The running theme of last week’s economic data was softness. Here are the five things we learned from U.S. economic data released during the week ending October 11.
Consumer prices held steady in September. The Consumer Price Index (CPI) failed to increase for the first time since January and was up by “only” 1.7 percent over the past year, per the Bureau of Labor Statistics. Food prices edged up 0.1 percent while energy prices fell 1.4 percent (gasoline prices: -2.4 percent versus September 2018). Net of food and energy, core CPI grew 0.1 percent, its smallest increase since May. Despite the softness, the core measure has risen 2.4 percent over the past year. Prices jumped 0.4 percent for health care services and 0.3 percent for shelter and transportation services. Prices slumped for used trucks/cars (-1.6 percent), health care commodities (-0.6 percent), apparel (-0.4 percent), and new vehicles (-0.1 percent).
…While wholesale prices slid. The Producer Price Index (PPI) for final demand fell 0.3 percent on a seasonally adjusted basis in September, its biggest decline since January. The Bureau of Labor Statistics’ core measure—which removes food, energy, and trade services—held steady during the month after rising 0.4 percent in August. Wholesale energy prices fell 2.5 percent versus August (gasoline: -7.2 percent), while food prices increased (boosted in part by higher meat prices). Core goods prices slipped 0.1 percent. Over the past year, PPI has risen 1.4 percent while the core measure also remained below the two percent target at +1.7 percent.
The number of available jobs fell to a 1.5-year low in August. The Bureau of Labor Statistics estimates that there were a seasonally adjusted 7.051 million open jobs at the end of the month, down 123,000 from July and 4.0 percent from a year earlier. (Some context: even with the drop, the number of openings remained quite strong by historical standards.) The private sector was responsible for 6.320 million job openings, off 4.4 percent from August 2018 levels. Weighing down the number of job openings were year-to-year drops in wholesale trade (-17.9 percent), financial activities (-16.3 percent), accommodation/food services (-10.7 percent), professional/business services (-8.4 percent), retail (-8.2 percent), and manufacturing (-3.4 percent). Hiring also slowed—falling by 199,000 jobs to 5.779 million (-0.8 percent versus August 2018)—as did separations, with 228,000 fewer people departing their jobs in August (and off 2.4 percent from a year earlier). The count of people leaving their jobs—a proxy for workers’ confidence in the labor market—slowed by 142,000 during the month (but still 1.5 percent ahead of the year-ago pace) to 3.526 million. Layoffs, however, were essentially unchanged for the month at 1.787 million (-1.2 percent versus August 2018).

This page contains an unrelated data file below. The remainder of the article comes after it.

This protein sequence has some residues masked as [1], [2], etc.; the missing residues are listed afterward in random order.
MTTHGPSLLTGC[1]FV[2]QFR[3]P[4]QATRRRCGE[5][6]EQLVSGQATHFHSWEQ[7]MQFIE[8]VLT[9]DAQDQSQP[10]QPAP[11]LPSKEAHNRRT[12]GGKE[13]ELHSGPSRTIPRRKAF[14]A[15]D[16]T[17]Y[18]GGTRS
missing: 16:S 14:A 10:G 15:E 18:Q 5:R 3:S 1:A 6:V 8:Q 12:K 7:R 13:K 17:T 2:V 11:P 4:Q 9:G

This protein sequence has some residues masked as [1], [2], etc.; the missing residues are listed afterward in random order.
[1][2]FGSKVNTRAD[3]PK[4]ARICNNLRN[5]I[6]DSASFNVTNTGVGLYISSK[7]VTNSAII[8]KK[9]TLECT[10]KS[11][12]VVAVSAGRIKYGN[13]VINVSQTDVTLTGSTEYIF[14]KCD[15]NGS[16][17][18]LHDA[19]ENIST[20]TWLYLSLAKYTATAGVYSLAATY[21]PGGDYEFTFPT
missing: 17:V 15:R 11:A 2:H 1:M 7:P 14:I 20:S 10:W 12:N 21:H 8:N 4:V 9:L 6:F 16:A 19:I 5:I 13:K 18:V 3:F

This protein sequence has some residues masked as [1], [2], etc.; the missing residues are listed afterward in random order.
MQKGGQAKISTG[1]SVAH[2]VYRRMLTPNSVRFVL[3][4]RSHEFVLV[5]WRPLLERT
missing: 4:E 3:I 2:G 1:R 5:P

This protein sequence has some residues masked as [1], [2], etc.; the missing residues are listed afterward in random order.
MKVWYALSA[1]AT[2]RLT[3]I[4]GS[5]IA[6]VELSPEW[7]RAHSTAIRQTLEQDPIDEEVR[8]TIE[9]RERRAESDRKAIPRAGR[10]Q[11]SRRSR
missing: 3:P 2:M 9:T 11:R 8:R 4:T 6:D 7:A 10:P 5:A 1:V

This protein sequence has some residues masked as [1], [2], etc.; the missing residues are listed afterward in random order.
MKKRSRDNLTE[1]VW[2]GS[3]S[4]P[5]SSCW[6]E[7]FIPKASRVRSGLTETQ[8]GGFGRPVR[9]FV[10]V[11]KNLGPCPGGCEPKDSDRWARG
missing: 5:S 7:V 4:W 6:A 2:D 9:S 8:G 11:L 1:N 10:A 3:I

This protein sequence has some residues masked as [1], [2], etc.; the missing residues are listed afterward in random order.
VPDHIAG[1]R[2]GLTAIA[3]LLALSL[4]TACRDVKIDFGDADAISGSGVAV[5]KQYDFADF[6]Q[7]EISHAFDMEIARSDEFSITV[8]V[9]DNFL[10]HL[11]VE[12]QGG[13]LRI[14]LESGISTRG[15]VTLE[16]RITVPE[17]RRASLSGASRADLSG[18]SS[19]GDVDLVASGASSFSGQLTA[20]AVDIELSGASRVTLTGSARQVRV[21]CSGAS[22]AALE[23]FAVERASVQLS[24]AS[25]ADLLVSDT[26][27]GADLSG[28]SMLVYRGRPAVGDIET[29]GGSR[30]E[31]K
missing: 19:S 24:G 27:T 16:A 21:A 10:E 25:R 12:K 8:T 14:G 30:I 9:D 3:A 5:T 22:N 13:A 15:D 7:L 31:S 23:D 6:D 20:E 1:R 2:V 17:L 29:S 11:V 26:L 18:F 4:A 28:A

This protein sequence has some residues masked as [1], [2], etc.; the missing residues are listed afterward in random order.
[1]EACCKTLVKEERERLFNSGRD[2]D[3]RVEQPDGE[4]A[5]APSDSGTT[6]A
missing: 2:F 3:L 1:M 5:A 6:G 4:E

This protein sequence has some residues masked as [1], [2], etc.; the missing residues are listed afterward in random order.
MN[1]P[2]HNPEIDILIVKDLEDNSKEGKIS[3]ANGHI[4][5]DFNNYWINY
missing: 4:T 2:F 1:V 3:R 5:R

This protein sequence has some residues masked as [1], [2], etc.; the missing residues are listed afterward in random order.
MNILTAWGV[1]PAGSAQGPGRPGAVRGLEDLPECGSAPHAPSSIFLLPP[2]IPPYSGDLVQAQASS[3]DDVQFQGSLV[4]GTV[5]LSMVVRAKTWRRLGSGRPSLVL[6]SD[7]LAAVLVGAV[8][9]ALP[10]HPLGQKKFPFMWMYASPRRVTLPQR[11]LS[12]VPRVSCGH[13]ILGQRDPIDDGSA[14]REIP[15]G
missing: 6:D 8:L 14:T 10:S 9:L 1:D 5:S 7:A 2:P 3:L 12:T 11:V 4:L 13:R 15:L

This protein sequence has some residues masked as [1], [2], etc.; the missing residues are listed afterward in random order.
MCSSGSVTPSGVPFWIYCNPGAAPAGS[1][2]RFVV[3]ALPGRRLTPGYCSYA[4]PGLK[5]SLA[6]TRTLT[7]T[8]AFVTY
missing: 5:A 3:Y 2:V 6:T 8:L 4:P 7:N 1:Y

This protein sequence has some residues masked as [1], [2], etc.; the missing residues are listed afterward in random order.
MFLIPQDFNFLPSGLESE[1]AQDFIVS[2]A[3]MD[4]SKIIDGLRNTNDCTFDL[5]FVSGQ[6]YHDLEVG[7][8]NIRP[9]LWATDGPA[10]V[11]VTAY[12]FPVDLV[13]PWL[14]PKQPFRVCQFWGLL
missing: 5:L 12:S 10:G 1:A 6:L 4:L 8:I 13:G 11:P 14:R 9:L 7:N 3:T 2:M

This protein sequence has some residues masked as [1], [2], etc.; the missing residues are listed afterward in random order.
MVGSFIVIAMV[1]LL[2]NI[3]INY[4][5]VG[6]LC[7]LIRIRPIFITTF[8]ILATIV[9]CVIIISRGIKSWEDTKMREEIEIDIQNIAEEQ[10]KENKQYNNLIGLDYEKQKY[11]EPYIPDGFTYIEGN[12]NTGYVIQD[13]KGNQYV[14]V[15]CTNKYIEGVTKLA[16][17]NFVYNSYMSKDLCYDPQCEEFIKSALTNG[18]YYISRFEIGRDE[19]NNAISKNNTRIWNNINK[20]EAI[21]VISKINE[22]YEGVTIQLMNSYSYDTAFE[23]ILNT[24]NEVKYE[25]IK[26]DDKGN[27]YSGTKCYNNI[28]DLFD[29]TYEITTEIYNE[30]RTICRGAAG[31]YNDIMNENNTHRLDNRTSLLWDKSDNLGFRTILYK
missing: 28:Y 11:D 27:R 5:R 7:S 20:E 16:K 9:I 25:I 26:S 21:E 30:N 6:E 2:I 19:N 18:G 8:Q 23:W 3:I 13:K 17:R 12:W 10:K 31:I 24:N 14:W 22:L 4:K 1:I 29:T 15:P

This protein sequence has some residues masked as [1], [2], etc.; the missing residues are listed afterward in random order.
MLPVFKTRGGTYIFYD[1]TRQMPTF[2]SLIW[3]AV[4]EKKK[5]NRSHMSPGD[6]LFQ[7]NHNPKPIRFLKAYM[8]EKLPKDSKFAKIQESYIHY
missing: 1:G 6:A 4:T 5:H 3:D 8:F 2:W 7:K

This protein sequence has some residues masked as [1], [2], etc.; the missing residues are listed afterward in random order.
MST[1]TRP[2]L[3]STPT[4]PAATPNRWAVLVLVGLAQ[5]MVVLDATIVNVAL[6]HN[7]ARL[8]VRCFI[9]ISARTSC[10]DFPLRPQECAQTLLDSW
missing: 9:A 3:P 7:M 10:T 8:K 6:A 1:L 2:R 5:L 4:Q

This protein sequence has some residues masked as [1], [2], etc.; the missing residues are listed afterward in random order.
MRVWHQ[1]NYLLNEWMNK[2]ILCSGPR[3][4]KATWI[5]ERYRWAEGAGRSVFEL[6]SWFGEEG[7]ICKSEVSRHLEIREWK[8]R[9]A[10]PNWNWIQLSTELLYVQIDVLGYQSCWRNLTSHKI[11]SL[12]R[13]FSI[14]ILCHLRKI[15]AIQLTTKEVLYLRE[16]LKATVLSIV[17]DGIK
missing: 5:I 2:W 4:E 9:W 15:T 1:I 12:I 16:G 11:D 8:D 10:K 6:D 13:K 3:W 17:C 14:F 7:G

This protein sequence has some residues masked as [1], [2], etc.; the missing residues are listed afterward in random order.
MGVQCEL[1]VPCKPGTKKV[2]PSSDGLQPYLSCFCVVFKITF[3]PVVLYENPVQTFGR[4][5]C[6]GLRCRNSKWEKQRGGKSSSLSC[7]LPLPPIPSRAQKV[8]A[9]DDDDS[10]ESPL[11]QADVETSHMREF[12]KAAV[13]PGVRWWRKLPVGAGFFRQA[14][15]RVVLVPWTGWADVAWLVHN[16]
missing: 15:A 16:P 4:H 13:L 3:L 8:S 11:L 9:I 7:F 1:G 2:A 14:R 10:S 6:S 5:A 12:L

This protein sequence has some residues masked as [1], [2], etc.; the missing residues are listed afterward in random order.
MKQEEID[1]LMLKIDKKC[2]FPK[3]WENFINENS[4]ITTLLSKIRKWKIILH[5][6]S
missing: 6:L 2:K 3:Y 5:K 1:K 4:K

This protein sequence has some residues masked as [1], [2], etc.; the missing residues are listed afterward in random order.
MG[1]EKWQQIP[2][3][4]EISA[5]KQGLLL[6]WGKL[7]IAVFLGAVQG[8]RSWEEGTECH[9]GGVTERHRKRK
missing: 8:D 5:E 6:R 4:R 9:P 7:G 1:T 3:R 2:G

Small business owner sentiment moderated slightly in September. The Small Business Optimism Index, from the National Federation of Independent Business, shed 1.3 points during the month (after losing 1.8 points in August) to a seasonally adjusted 104.7 (1986=100). The measure was 6.1 points below its year-ago mark. Seven of the ten index’s components fell during the month, led by declines on whether it is a good time to expand, plans to increase employment, and expectations for the economy to improve. The press release noted that the index remained at high levels but that the tariffs were “adversely affecting many small firms.”
Growth in consumer credit slowed as summer ended. The Federal Reserve reports that consumer had a seasonally adjusted $4.141 trillion in outstanding debt balances at the end of August, up $17.9 billion for the month and 5.0 percent over the past year. This was down from the $23.0 billion increase in July. (These figures do not include mortgages and other real estate-backed debt). Outstanding balances of nonrevolving credit (e.g., auto and student loans) expanded by $19.9 billion to $3.062 trillion (+5.5 percent versus August 2018). Contracting, however, were revolving credit balances (e.g., credit cards), which shrank by $2.0 billion to $1.079 trillion (+3.8 percent versus August 2018).
Other U.S. economic data released over the past week:
– Jobless Claims (week ending October 5, 2019, First-Time Claims, seasonally adjusted): 210,000 (-10,000 vs. previous week; -2,000 vs. the same week a year earlier). 4-week moving average: 213,750 (+0.1% vs. the same week a year earlier).
– University of Michigan Surveys of Consumers (October 2019-preliminary, Index of Consumer Sentiment (1966Q1=100), seasonally adjusted): 96.0 (vs. September 2019: 93.2, vs. October 2018: 98.6).
– Import Prices (September 2019, All Imports, not seasonally adjusted): +0.2% vs. August 2019, -1.6% vs. September 2018. Nonfuel Imports: -0.1% vs. August 2019, -1.1% vs. September 2018.
– Export Prices (September 2019, All Exports, not seasonally adjusted): -0.2% vs. August 2019, -1.6% vs. September 2018. Nonagricultural Exports: -0.1% vs. August 2019, -1.9% vs. September 2018.
– Wholesale Trade (August 2019, Merchant Wholesalers Inventories, seasonally adjusted): +0.2% vs. July 2019, +6.2% vs. August 2018.
– FOMC Minutes
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